I have been posting the last few blogs from work. The computers all have flash and other media players disabled which will not let me view or post videos from YouTube. Here some videos from the last three posts....Enjoy!
The 4th song on Daydream Nation is called "Cross The Breeze."
After the 8 minute opus of "The Sprawl," Daydream Nation is amped up into hyperspeed with "Cross The Breeze." This song is a masterpiece in the sonic catalogue, it features 5 very distinct parts, all with different sections and varying tempos. This song seems like it would difficult to pull off live.But they did, always, even 17 years later....
The song begins the same way it predecessor does, only it launches into a two chord punk riff backed by a galloping drum beat. Is it possible to have a punk song thats over 6 minutes? Does that defeat the purpose? The song can be divided up into 5 parts A B C D.
Here's how it breaks down:
Part A: Intro Part B: Upbeat intro/lead in main section instrumental Part C: verse/chorus "lets go walking on the water....i want to know" Part D: "running cross the breeze" Part B Part A
The band began a reginment of labeling ever portion of every song with letters. Kim claimed they would lay them out on the floor, some songs would go up to Z!
Cross The Breeze's multi sectional approach made the song very difficult to pull off live especially with all the time and tempo changes. It was played nigtly on the '88-'89 tour and got some play in 1990 but was not dusted off until 2006 when the band began slowly placing Daydream Nation songs in their set to ultimately be played in its entire form. Cross The breeze shared some extra stage time on all the scattered 2008 dates.
The 3rd song on Daydream Nation is called "The Sprawl."
There are two kinds of Sonic Youtn fans, those that love Daydream Nation and those that think its too long and drags. "The Sprawl" is easily the song that gives the listener the "drag" red flag. After the high powered "Teenage Riot" and sonic-punk "Silver Rocket," The Sprawl takes a nose dive in tempo, clocks in at over 7 minutes, and features 3 minutes of an instrumental outro. Sonic Youth is showing no signs of slowing down if you can make it past this song. It has its finer points. When the band set out to "extend" their jams and songs, the Sprawl HAD to be one of the forst songs set in that direction. Although the track has a "free flowing" feel, it is highly orchestrated and resembles the wall of noise we once loved from the Confusion Is Sex era.
The song features a chorus that repeats in the same place. A veyr pop type attribute for a song of this type."Come on down to the store, you can some more." The rest of the vocals feature a typical sonic youth style of "spoken" word singing. The lyrics sound simple and improvised, in fact they more than likely were even though some of the lyrics were taken and inspired by "The Stars At Noon by Denis Johnson. Favorite line "does this sound simple enough? fuck you! does fuck you! sound simple enough?"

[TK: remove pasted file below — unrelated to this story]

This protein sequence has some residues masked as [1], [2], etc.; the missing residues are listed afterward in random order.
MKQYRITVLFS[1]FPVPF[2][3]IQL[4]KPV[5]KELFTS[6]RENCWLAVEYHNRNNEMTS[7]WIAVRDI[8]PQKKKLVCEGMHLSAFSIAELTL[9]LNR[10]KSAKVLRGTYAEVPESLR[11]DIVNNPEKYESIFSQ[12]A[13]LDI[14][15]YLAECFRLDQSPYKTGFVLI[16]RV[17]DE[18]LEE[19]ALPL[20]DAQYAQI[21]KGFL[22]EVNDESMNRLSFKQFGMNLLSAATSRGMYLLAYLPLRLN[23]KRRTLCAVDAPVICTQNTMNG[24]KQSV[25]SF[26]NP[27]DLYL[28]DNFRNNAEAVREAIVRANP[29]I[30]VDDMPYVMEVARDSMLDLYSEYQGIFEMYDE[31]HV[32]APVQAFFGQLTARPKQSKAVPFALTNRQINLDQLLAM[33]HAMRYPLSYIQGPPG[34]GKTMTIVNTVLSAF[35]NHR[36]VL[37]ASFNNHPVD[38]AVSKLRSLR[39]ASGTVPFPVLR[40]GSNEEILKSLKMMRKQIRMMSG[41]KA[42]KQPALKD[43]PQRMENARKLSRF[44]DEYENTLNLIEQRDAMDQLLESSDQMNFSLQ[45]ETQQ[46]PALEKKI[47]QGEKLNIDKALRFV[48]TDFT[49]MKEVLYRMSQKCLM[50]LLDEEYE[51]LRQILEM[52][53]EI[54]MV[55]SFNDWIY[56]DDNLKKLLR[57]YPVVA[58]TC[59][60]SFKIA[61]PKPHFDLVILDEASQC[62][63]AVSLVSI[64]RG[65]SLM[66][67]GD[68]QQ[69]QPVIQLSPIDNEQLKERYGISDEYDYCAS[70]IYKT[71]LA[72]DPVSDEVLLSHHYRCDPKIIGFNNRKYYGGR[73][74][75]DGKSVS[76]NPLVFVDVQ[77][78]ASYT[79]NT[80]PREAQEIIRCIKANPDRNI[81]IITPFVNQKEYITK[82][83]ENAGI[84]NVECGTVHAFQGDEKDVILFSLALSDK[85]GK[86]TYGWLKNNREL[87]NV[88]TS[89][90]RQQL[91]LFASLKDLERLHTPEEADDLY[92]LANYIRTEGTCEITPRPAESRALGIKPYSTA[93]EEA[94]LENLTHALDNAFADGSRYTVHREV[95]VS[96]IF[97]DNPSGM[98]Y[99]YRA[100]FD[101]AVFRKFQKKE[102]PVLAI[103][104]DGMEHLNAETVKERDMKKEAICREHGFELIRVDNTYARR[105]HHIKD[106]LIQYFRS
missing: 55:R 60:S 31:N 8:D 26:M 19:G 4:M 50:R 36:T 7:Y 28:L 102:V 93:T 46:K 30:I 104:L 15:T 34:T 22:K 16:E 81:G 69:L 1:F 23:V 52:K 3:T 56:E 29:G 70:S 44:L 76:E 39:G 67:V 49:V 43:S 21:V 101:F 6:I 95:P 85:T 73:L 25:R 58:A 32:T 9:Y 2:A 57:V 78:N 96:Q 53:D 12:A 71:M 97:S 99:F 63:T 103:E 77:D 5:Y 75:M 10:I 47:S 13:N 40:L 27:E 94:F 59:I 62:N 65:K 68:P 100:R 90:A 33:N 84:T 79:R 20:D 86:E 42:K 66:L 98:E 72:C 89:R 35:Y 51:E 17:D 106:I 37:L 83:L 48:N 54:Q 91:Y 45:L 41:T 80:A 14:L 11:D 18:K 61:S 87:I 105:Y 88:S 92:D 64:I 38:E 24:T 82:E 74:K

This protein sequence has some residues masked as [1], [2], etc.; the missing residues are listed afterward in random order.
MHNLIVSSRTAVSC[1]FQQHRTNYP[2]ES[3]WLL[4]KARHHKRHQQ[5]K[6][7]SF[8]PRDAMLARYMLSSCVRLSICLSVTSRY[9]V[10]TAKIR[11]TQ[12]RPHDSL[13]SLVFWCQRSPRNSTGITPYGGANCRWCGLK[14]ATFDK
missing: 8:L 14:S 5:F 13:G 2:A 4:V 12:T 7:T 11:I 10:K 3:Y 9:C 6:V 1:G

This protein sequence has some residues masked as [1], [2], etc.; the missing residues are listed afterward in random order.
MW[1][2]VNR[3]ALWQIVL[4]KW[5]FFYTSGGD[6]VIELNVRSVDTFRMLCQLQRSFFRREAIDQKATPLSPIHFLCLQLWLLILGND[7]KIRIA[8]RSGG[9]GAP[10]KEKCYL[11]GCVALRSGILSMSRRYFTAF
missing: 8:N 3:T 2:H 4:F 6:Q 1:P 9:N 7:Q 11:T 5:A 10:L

The loose outro is what feels as if the song drags. The layered guitars playing the same drone over and over seem to go on and on until it melts into the next track....then things pick up....
"The Sprawl" ws debuted with the rest of the record in 1988. It was played nightly during the '88-'89 tour but layed to rest until 2007 with the re-release of Daydream Nation.
The second song on Daydream Nation is called "Silver Rocket."
There is a surprise in every song. Sonic Youth finally managed to write a "punk" song. Silver Rocket begins with an apreggiated but dives right into a two chord riff. The song is tight, and gets the point across...but then...
In typical Sonic fashion there MUST BE A BREAKDOWN and then a RETURN. Only this time, the sudden onslaught of noise comes at you when you least expect it. Its almost as if the band falls apart only to regain itself in the return to the chorus.
Silver Rocket is an indication that Sonic Youth is not only perfecting their song writing but managing to stretch their legs and "jam" a bit. Daydream represents the culmination of 6 years of musical evolution. Everything that is Sonic Youth from this point is thrown into Daydream Nation, Silver Rocket is pop, punk, noise, art, and attitude.
Silver Rocket was the song Sonic Youth performed for their first ever national television debut on the Night Music show. Don Fleming joins them on keys.
Silver Rocket was played mostly during the '88-'89 tour. It dropped off the setlist until 2000. It then saw periodic plays until 2006, but was being geared up for the 2007 Daydream Nation tour.